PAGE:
Should You Consider Reinstatement Cost Assessments?

Education Cost Reinstatement Valuation Surveys

Reinstatement Cost Assessments (RCS) may be a requirement of an insurer. Often, they take place as a matter of routine and good practice. This is a service Chawton Hill have been offering to clients for many years. We carry them out for schools, commercial properties, and other types of building across the South-East of England.

What are they?

The clue is in the title. In the event of a total loss of a building or property due to fire or some other insured peril, an accurate valuation will be needed. This is to ensure the property is not under-insured. Or indeed, to ensure you are not over-insuring the property unnecessarily.

A surveyor will use a number of techniques to identify a reasonable sum to reinstate the property in the event of a catastrophic loss. Following a visit to site, the surveyor will identify the potential cost of clearing, organising design, professional services and re-constructing the building.

A Reinstatement Cost Assessment is unlike a market or property valuation. It will identify all the costs in rebuilding a property if it is completely destroyed, or damaged beyond economic repair.

These surveys are crucial for any property, whether in the education sector, healthcare, residential or commercial. Insurers will want an accurate assessment of the property value.

Frequency

The RICS recommend having a survey completed regularly to ensure any changes in value are taken into account. There are many factors that can affect the cost to reinstate a building. Some examples include:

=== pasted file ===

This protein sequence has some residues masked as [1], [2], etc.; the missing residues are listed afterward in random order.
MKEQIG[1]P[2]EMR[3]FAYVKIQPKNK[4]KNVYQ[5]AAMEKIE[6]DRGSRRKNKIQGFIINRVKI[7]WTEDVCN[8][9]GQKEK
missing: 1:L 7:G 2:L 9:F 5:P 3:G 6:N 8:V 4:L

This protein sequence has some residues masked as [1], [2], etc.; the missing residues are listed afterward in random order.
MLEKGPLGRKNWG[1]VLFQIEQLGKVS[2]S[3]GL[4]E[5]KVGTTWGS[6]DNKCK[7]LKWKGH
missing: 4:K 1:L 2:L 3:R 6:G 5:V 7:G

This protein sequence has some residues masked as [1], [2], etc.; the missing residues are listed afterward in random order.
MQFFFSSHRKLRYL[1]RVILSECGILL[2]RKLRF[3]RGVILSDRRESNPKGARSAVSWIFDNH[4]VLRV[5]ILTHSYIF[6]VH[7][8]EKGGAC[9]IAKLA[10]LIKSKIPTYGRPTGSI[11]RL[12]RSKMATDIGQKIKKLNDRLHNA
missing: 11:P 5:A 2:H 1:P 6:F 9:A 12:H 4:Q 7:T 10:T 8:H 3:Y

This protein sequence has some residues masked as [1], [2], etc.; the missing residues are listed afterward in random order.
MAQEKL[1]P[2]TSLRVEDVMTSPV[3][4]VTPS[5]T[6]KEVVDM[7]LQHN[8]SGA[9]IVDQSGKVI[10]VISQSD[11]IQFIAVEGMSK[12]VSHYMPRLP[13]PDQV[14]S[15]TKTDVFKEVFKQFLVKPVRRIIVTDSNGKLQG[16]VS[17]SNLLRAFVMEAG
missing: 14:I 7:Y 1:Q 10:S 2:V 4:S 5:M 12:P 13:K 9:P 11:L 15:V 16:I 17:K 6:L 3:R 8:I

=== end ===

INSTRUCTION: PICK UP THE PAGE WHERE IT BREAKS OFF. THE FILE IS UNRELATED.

• Labour costs. Recent years have seen significant increases in labour costs, as skilled labour has either left the country or re-trained into different areas.
  • Material costs. Again, recent years have seen major increases in the costs of materials such as timber and steel. The latter having almost doubled in price over a twelve-month period.
  • Changes in the local environment. Any number of alterations to the area in which the property sits may affect the cost to reinstate.
  • Changes to the property itself. It may sound obvious, but if a significant extension or refurbishment of a property takes place, that will change the value. All too often, people forget the effects of such changes.

There is no specific timescale for re-surveying a property. The RICS, and insurers, Allianz suggest that yearly may be too frequent. However, we recommend around every three years or at the point any significant change takes place on the property. In any case, an index-linked increase is prudent to take into account any regular increases in cost, etc.

Ultimately, carrying out a reinstatement survey is something you need to take a judgement call on, but it could help you avoid losing out in the event of disaster. Should you need or be interested in having your property valued for reinstatement, do get in touch today.

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